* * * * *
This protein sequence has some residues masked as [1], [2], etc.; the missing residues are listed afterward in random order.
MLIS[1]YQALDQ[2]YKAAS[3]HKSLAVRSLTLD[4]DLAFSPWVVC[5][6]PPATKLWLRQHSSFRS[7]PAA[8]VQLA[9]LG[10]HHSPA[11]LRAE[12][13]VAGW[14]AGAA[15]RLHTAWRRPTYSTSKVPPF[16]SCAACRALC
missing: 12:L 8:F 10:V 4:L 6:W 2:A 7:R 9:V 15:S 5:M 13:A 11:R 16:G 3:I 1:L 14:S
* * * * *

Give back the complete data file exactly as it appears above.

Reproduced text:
This protein sequence has some residues masked as [1], [2], etc.; the missing residues are listed afterward in random order.
MLIS[1]YQALDQ[2]YKAAS[3]HKSLAVRSLTLD[4]DLAFSPWVVC[5][6]PPATKLWLRQHSSFRS[7]PAA[8]VQLA[9]LG[10]HHSPA[11]LRAE[12][13]VAGW[14]AGAA[15]RLHTAWRRPTYSTSKVPPF[16]SCAACRALC
missing: 12:L 8:F 10:V 4:L 6:W 2:A 7:R 9:V 15:S 5:M 13:A 11:R 16:G 3:I 1:L 14:S